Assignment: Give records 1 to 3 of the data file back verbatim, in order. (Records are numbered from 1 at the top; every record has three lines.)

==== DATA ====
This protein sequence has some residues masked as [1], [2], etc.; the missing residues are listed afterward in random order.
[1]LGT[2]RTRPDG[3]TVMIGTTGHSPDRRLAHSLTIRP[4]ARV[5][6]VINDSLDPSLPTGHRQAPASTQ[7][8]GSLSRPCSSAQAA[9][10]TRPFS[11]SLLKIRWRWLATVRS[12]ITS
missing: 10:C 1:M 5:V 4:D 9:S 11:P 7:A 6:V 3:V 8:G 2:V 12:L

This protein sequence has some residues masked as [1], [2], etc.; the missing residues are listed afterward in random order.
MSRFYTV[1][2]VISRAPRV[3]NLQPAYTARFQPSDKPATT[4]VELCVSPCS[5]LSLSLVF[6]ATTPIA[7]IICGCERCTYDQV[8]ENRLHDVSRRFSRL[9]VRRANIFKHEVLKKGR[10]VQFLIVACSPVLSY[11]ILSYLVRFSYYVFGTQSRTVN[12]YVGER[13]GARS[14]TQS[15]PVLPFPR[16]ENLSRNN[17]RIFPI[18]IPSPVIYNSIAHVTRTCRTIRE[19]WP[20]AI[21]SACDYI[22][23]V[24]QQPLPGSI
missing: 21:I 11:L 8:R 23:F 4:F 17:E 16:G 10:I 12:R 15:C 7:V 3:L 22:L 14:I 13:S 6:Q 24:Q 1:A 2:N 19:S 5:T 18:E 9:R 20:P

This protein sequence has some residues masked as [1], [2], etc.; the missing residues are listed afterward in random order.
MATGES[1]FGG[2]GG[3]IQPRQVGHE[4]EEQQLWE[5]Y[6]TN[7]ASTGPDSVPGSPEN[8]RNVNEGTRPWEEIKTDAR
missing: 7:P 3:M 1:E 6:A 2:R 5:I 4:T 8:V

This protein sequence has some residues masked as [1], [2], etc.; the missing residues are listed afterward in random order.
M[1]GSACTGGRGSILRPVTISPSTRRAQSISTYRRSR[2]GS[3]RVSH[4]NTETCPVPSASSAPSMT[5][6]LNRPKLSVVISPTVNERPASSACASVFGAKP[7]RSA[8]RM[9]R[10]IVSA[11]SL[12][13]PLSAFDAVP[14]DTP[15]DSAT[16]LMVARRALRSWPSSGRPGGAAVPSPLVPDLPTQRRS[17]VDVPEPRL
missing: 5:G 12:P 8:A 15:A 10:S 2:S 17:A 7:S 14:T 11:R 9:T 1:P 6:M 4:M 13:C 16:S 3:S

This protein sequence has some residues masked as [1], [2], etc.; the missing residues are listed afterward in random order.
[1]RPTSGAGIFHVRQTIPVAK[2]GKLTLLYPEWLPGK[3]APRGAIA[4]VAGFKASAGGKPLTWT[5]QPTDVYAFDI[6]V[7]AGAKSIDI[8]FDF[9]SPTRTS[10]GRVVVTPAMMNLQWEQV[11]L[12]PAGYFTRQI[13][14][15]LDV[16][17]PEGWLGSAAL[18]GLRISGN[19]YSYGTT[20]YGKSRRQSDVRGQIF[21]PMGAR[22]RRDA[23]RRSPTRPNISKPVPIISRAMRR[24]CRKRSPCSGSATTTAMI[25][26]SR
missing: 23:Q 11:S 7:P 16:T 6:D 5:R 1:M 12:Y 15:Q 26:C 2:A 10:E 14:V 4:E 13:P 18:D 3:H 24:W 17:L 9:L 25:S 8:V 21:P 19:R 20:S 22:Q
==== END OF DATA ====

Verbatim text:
This protein sequence has some residues masked as [1], [2], etc.; the missing residues are listed afterward in random order.
[1]LGT[2]RTRPDG[3]TVMIGTTGHSPDRRLAHSLTIRP[4]ARV[5][6]VINDSLDPSLPTGHRQAPASTQ[7][8]GSLSRPCSSAQAA[9][10]TRPFS[11]SLLKIRWRWLATVRS[12]ITS
missing: 10:C 1:M 5:V 4:D 9:S 11:P 7:A 6:V 3:V 8:G 2:V 12:L

This protein sequence has some residues masked as [1], [2], etc.; the missing residues are listed afterward in random order.
MSRFYTV[1][2]VISRAPRV[3]NLQPAYTARFQPSDKPATT[4]VELCVSPCS[5]LSLSLVF[6]ATTPIA[7]IICGCERCTYDQV[8]ENRLHDVSRRFSRL[9]VRRANIFKHEVLKKGR[10]VQFLIVACSPVLSY[11]ILSYLVRFSYYVFGTQSRTVN[12]YVGER[13]GARS[14]TQS[15]PVLPFPR[16]ENLSRNN[17]RIFPI[18]IPSPVIYNSIAHVTRTCRTIRE[19]WP[20]AI[21]SACDYI[22][23]V[24]QQPLPGSI
missing: 21:I 11:L 8:R 23:F 4:F 17:E 16:G 10:I 12:R 15:C 7:V 3:L 22:L 14:I 13:S 6:Q 24:Q 1:A 2:N 19:S 5:T 18:E 9:R 20:P

This protein sequence has some residues masked as [1], [2], etc.; the missing residues are listed afterward in random order.
MATGES[1]FGG[2]GG[3]IQPRQVGHE[4]EEQQLWE[5]Y[6]TN[7]ASTGPDSVPGSPEN[8]RNVNEGTRPWEEIKTDAR
missing: 7:P 3:M 1:E 6:A 2:R 5:I 4:T 8:V